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A 1789 Painting of Grieving Women Offers Unusual Comfort as Roe Falls.

By: Chenwei Ren

The overturn of Roe vs. Wade will have extremely personal and terrifyingly physical repercussions. Women are accustomed to having their feelings dismissed, made fun of, or used against them as a sign of weakness. However, as the year was set in 1789, the painting suggests feelings of a woman's own pride.

“The Lictors Bringing Brutus the Bodies of His Sons,” was an 18th-century painting of women overcoming her emotion. The painting, created to glorify sacrifice on the eve of the French Revolution, shows one of the first Roman consuls sitting in the shadows as his officers bring in the bodies of his two sons, whom he had executed for alleged treason. The heroic Brutus is on the left, while the grieving women on the right represent the dangers of letting emotions rule your actions.

The women in the painting made giving one's body over to anger, shock, and grief look not weak, but brave, and many contemporary women have found validation in their warrior-like approach to emotion. They appeared to claim their bodies as their own through the act of feeling.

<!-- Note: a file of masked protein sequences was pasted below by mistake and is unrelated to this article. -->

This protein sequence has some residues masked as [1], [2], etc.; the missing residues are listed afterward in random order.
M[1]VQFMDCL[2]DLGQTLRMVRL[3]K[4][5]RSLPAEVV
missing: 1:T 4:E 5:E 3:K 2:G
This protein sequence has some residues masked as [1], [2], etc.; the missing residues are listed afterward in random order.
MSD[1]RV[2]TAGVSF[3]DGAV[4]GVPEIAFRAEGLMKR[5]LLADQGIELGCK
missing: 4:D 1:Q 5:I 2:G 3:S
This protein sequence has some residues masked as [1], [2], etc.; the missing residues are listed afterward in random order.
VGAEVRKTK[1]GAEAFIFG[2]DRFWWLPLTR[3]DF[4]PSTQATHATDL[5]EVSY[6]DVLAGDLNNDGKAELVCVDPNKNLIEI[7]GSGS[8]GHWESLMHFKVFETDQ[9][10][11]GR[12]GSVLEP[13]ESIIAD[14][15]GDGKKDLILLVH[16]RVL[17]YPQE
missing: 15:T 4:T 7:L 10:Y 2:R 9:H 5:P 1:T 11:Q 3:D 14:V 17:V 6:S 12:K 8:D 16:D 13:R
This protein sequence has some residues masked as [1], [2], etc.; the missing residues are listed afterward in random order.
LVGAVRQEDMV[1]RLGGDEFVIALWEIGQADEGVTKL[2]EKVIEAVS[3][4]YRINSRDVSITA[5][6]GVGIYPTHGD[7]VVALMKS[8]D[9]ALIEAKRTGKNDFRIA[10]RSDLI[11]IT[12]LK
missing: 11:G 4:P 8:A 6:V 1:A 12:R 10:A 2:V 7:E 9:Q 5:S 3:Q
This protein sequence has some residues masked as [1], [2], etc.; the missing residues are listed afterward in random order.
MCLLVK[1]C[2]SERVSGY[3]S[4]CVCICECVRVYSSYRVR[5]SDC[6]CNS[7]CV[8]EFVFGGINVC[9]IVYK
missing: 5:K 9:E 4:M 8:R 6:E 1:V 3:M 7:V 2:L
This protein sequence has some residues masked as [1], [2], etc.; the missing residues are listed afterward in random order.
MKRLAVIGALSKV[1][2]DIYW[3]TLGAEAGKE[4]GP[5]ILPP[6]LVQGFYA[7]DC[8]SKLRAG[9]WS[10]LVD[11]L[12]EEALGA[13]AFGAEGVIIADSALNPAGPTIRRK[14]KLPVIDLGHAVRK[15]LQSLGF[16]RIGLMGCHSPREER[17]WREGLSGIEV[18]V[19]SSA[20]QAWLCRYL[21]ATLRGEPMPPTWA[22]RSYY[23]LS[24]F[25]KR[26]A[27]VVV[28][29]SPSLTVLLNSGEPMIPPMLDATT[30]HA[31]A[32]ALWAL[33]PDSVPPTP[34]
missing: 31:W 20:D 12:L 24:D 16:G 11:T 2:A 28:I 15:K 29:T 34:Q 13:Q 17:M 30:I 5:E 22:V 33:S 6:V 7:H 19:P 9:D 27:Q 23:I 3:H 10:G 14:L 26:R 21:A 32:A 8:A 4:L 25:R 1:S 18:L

The painting conveys a story through the human body. The story is told through Brutus's tensed brows and bunched-up toes as he struggles to maintain a tolerable numbness. The servant in the corner's chiseled biceps hint that grief is a weight she has lifted before.

We continue to be afraid of emotion despite a culture that values vulnerability and self-care so highly. We cringe at tears, tread carefully around grief, and use humor to soften the blows to our frail composure. Unironic emotion should never be displayed because it is weak at best and grotesque at worst.

If we were to learn from this painting, where emotion has taken the place of stoicism and given prominence, we might honor those who interrupt routine tasks in the wake of trauma and injustice rather than those who simply carry on as usual. We might discover that the hierarchy that prioritizes reason is flawed.

Instead of viewing emotions with doubt or shame as rights are restricted in a post-Roe world, we might embrace them with head-lifting, spine-straightening pride. In those fierce reactions, there is a reminder: Your body, which feels so fully, is yours.

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